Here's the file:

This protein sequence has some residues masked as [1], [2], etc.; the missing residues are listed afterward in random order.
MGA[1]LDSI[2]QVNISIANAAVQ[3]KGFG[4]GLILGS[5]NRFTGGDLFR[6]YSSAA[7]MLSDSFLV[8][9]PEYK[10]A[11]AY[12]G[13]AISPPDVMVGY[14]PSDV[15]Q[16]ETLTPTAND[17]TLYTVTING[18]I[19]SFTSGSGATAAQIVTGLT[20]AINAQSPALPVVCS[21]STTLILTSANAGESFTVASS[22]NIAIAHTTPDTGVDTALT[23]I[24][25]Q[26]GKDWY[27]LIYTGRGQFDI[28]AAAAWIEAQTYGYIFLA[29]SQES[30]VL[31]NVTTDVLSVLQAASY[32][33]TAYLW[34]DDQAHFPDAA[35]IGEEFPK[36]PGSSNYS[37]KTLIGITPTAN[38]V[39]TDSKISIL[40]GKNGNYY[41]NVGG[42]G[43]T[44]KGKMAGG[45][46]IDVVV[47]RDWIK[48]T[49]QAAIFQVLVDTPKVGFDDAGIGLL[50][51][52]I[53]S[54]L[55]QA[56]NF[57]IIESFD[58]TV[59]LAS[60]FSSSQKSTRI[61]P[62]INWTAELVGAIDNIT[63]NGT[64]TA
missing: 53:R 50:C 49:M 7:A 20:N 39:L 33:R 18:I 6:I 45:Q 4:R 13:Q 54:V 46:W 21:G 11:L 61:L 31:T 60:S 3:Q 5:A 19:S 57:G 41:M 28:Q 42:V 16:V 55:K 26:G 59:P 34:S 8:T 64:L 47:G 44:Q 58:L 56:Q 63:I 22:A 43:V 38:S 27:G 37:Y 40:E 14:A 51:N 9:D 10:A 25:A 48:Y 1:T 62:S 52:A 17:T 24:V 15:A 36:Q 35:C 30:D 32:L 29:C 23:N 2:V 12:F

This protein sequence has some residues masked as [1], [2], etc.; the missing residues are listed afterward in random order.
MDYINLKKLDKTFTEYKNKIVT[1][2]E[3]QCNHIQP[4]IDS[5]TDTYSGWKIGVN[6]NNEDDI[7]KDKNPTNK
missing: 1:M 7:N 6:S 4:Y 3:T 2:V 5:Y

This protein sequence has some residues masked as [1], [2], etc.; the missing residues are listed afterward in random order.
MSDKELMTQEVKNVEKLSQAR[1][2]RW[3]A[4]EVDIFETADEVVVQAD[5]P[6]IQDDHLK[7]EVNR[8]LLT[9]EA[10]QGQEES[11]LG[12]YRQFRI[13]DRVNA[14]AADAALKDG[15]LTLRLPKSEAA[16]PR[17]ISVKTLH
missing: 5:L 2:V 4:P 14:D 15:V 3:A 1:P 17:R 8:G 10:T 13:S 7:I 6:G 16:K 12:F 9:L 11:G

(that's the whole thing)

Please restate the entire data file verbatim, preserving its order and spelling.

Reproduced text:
This protein sequence has some residues masked as [1], [2], etc.; the missing residues are listed afterward in random order.
MGA[1]LDSI[2]QVNISIANAAVQ[3]KGFG[4]GLILGS[5]NRFTGGDLFR[6]YSSAA[7]MLSDSFLV[8][9]PEYK[10]A[11]AY[12]G[13]AISPPDVMVGY[14]PSDV[15]Q[16]ETLTPTAND[17]TLYTVTING[18]I[19]SFTSGSGATAAQIVTGLT[20]AINAQSPALPVVCS[21]STTLILTSANAGESFTVASS[22]NIAIAHTTPDTGVDTALT[23]I[24][25]Q[26]GKDWY[27]LIYTGRGQFDI[28]AAAAWIEAQTYGYIFLA[29]SQES[30]VL[31]NVTTDVLSVLQAASY[32][33]TAYLW[34]DDQAHFPDAA[35]IGEEFPK[36]PGSSNYS[37]KTLIGITPTAN[38]V[39]TDSKISIL[40]GKNGNYY[41]NVGG[42]G[43]T[44]KGKMAGG[45][46]IDVVV[47]RDWIK[48]T[49]QAAIFQVLVDTPKVGFDDAGIGLL[50][51][52]I[53]S[54]L[55]QA[56]NF[57]IIESFD[58]TV[59]LAS[60]FSSSQKSTRI[61]P[62]INWTAELVGAIDNIT[63]NGT[64]TA
missing: 53:R 50:C 49:M 7:A 20:N 39:L 33:R 18:I 6:I 45:Q 4:R 13:Q 54:V 46:W 21:G 11:L 61:L 31:T 60:S 3:Q 5:A 19:S 57:G 41:M 28:Q 42:V 16:V 55:K 26:G 59:P 34:S 8:T 64:L 47:G 44:Q 58:L 56:Q 63:I 22:A 43:V 38:S 27:G 37:Y 40:E 14:A 51:N 9:D 10:A 25:A 48:Y 1:T 62:S 52:A 17:T 24:V 15:A 36:Q 35:C 30:D 32:L 29:C 23:N 2:V 12:F

This protein sequence has some residues masked as [1], [2], etc.; the missing residues are listed afterward in random order.
MDYINLKKLDKTFTEYKNKIVT[1][2]E[3]QCNHIQP[4]IDS[5]TDTYSGWKIGVN[6]NNEDDI[7]KDKNPTNK
missing: 1:M 7:N 6:S 4:Y 3:T 2:V 5:Y

This protein sequence has some residues masked as [1], [2], etc.; the missing residues are listed afterward in random order.
MSDKELMTQEVKNVEKLSQAR[1][2]RW[3]A[4]EVDIFETADEVVVQAD[5]P[6]IQDDHLK[7]EVNR[8]LLT[9]EA[10]QGQEES[11]LG[12]YRQFRI[13]DRVNA[14]AADAALKDG[15]LTLRLPKSEAA[16]PR[17]ISVKTLH
missing: 5:L 2:V 4:P 14:D 15:V 3:A 1:P 17:R 8:G 10:T 13:S 7:I 6:G 16:K 12:F 9:L 11:G